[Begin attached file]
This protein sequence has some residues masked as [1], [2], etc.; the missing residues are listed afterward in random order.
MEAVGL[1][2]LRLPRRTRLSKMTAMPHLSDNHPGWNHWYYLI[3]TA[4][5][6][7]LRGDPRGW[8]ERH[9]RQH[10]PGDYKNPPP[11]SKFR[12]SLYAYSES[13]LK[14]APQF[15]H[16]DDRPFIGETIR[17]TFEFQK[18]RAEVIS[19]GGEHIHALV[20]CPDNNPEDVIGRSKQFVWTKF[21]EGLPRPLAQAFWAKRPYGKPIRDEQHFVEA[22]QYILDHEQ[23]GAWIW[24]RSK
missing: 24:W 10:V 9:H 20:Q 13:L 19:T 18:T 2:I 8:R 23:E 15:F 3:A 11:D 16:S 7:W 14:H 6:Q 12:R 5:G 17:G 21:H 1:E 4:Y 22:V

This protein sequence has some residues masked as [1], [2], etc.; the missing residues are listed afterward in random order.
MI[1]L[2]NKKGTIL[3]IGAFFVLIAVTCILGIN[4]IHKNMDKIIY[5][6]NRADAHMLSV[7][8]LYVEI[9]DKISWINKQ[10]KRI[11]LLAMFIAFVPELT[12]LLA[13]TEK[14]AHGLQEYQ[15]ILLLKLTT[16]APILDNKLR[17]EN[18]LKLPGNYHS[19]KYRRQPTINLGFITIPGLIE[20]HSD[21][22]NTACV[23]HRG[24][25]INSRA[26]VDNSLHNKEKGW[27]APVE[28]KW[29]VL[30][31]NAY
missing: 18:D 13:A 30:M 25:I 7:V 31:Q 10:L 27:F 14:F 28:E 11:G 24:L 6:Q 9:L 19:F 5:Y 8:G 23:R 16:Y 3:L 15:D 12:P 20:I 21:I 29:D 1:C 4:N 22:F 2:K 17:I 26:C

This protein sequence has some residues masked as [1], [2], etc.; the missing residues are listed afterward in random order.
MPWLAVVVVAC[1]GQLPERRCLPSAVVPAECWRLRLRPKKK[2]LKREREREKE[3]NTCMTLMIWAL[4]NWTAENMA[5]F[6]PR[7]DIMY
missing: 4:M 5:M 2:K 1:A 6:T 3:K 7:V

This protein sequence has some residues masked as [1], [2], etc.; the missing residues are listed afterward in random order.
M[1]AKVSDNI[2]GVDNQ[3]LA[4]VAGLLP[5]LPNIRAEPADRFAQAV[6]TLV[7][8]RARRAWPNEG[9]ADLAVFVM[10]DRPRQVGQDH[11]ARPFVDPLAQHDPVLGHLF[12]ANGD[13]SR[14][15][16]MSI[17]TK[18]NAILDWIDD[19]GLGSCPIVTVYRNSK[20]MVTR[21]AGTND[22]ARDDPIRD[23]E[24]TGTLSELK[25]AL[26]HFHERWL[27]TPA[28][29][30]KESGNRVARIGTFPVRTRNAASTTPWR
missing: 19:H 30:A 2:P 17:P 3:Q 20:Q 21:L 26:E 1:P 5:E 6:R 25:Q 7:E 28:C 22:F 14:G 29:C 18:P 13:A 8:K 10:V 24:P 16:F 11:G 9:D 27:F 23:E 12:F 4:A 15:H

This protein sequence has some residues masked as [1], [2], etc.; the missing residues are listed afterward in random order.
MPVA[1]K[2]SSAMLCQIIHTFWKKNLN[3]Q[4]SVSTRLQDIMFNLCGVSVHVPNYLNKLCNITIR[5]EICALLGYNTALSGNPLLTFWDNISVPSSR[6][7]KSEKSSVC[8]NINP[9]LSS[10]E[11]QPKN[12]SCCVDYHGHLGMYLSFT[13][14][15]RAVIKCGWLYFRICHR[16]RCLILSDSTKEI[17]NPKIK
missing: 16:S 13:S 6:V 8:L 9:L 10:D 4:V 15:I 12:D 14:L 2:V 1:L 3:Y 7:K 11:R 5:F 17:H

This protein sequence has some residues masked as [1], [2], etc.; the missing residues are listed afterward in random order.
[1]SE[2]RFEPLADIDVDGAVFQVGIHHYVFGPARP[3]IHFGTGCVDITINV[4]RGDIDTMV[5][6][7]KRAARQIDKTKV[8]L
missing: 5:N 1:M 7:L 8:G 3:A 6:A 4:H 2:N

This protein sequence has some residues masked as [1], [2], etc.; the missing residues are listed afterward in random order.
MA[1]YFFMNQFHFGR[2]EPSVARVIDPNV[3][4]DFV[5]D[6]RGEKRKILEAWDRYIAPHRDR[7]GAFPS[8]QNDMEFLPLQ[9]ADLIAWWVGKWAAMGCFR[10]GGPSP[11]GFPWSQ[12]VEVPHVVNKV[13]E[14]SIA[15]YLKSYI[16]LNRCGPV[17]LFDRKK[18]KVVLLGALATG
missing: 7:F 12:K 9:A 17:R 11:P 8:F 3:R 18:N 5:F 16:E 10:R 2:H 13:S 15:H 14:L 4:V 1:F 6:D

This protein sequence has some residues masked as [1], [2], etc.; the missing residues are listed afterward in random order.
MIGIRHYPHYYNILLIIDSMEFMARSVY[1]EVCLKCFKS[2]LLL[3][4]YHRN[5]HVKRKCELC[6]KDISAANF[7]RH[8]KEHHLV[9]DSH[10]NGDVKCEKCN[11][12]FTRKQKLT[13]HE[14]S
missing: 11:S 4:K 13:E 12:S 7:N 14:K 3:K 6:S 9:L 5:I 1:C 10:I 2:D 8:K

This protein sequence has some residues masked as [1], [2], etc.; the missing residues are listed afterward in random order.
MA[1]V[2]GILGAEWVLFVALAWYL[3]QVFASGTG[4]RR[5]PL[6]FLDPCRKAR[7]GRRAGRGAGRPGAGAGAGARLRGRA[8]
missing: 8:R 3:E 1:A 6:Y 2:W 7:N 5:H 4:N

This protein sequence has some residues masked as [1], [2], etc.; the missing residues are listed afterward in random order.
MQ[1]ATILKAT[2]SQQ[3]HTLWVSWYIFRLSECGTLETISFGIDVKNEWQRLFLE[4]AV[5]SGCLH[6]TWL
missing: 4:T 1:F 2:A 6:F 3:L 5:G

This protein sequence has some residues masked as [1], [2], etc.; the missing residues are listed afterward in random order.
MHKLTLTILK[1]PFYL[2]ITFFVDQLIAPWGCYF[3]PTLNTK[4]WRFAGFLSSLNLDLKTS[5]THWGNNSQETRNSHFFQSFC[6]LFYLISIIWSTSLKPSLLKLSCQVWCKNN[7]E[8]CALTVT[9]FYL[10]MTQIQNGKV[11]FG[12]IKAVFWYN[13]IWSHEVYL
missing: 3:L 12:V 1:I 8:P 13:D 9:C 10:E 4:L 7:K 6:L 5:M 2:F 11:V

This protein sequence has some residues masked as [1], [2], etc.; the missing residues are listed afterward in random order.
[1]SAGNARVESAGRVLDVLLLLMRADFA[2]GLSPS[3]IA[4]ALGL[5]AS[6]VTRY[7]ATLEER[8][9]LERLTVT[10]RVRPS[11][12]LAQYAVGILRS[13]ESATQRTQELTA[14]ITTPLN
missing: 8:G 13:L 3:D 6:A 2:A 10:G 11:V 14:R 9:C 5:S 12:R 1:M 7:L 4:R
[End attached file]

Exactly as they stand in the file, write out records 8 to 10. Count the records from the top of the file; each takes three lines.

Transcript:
This protein sequence has some residues masked as [1], [2], etc.; the missing residues are listed afterward in random order.
MIGIRHYPHYYNILLIIDSMEFMARSVY[1]EVCLKCFKS[2]LLL[3][4]YHRN[5]HVKRKCELC[6]KDISAANF[7]RH[8]KEHHLV[9]DSH[10]NGDVKCEKCN[11][12]FTRKQKLT[13]HE[14]S
missing: 11:S 4:K 13:E 12:S 7:N 14:K 3:K 6:S 9:L 5:I 1:C 10:I 2:D 8:K

This protein sequence has some residues masked as [1], [2], etc.; the missing residues are listed afterward in random order.
MA[1]V[2]GILGAEWVLFVALAWYL[3]QVFASGTG[4]RR[5]PL[6]FLDPCRKAR[7]GRRAGRGAGRPGAGAGAGARLRGRA[8]
missing: 8:R 3:E 1:A 6:Y 2:W 7:N 5:H 4:N

This protein sequence has some residues masked as [1], [2], etc.; the missing residues are listed afterward in random order.
MQ[1]ATILKAT[2]SQQ[3]HTLWVSWYIFRLSECGTLETISFGIDVKNEWQRLFLE[4]AV[5]SGCLH[6]TWL
missing: 4:T 1:F 2:A 6:F 3:L 5:G